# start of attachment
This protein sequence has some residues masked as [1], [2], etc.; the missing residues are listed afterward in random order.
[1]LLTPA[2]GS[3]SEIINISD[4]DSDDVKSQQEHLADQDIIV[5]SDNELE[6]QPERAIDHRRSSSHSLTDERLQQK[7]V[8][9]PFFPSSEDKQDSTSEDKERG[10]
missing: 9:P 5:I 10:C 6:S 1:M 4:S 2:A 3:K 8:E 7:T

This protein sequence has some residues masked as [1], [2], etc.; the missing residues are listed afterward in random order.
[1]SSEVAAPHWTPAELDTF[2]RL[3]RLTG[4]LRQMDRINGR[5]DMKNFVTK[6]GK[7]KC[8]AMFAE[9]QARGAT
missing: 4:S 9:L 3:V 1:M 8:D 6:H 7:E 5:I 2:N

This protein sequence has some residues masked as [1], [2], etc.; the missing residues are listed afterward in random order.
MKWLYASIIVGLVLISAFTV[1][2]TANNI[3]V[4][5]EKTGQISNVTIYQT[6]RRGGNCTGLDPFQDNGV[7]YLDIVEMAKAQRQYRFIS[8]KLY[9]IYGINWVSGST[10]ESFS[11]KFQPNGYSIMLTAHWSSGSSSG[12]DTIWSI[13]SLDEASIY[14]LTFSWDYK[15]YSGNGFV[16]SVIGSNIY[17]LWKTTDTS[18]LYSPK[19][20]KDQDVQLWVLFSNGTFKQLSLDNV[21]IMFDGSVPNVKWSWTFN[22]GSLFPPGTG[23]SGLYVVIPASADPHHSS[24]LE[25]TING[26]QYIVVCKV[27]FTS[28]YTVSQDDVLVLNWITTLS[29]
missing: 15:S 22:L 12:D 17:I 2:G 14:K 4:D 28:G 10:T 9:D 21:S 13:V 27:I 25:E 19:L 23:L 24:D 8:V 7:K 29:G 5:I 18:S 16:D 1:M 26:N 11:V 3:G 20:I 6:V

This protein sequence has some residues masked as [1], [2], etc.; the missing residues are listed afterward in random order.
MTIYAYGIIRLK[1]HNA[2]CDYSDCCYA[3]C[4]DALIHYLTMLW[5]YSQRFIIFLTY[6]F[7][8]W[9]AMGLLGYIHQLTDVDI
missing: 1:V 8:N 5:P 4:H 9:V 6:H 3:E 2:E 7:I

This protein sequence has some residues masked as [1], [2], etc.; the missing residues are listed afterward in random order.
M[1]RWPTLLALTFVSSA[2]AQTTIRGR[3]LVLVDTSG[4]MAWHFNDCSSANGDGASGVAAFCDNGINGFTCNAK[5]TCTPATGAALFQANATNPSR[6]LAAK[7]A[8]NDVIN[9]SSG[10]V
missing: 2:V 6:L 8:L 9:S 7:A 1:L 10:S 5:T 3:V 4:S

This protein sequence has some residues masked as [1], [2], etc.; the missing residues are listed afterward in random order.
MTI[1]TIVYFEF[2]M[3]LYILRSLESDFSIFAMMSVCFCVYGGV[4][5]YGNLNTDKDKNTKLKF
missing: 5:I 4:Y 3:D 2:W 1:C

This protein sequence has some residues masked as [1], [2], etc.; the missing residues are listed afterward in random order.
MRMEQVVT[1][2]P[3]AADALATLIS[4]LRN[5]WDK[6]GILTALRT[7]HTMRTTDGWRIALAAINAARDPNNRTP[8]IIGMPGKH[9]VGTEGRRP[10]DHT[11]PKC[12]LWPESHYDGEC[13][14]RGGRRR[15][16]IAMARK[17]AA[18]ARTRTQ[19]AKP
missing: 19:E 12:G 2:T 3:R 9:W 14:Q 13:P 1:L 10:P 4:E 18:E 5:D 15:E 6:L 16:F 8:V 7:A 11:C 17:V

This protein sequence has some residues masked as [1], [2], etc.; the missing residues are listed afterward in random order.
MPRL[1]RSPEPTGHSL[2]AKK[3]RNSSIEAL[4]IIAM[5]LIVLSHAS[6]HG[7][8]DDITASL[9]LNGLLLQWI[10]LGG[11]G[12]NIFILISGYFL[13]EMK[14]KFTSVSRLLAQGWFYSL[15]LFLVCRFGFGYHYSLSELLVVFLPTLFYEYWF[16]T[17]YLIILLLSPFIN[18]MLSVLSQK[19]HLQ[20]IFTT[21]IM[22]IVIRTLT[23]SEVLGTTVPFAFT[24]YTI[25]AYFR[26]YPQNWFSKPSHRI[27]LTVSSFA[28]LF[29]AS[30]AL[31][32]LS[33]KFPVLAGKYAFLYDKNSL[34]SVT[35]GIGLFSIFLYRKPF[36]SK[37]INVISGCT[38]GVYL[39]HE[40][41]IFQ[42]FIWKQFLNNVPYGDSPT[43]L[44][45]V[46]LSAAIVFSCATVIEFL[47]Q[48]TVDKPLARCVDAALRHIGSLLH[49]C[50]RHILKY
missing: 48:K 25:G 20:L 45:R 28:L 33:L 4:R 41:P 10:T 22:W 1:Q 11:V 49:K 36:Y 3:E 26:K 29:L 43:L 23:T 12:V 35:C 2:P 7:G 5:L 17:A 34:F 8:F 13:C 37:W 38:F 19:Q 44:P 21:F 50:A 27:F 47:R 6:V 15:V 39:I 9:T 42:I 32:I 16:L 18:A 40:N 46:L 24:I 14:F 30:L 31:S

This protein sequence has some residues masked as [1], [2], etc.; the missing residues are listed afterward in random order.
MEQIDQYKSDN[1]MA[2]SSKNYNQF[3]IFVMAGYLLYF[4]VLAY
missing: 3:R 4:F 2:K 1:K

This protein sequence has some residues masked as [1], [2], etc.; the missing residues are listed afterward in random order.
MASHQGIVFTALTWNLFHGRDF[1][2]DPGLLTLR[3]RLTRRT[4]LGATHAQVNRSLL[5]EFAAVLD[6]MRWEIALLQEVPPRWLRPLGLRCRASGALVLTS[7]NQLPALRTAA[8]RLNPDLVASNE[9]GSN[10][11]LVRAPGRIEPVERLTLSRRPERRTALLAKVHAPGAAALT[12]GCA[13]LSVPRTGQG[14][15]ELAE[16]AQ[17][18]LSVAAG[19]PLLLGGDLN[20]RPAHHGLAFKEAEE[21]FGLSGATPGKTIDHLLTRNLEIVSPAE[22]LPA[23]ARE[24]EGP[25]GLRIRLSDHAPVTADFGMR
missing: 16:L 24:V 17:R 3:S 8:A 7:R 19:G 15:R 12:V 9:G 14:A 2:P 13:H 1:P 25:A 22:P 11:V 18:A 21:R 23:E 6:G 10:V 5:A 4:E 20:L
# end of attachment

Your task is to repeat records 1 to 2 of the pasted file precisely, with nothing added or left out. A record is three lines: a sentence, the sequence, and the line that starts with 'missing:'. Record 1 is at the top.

This protein sequence has some residues masked as [1], [2], etc.; the missing residues are listed afterward in random order.
[1]LLTPA[2]GS[3]SEIINISD[4]DSDDVKSQQEHLADQDIIV[5]SDNELE[6]QPERAIDHRRSSSHSLTDERLQQK[7]V[8][9]PFFPSSEDKQDSTSEDKERG[10]
missing: 9:P 5:I 10:C 6:S 1:M 4:S 2:A 3:K 8:E 7:T

This protein sequence has some residues masked as [1], [2], etc.; the missing residues are listed afterward in random order.
[1]SSEVAAPHWTPAELDTF[2]RL[3]RLTG[4]LRQMDRINGR[5]DMKNFVTK[6]GK[7]KC[8]AMFAE[9]QARGAT
missing: 4:S 9:L 3:V 1:M 8:D 6:H 7:E 5:I 2:N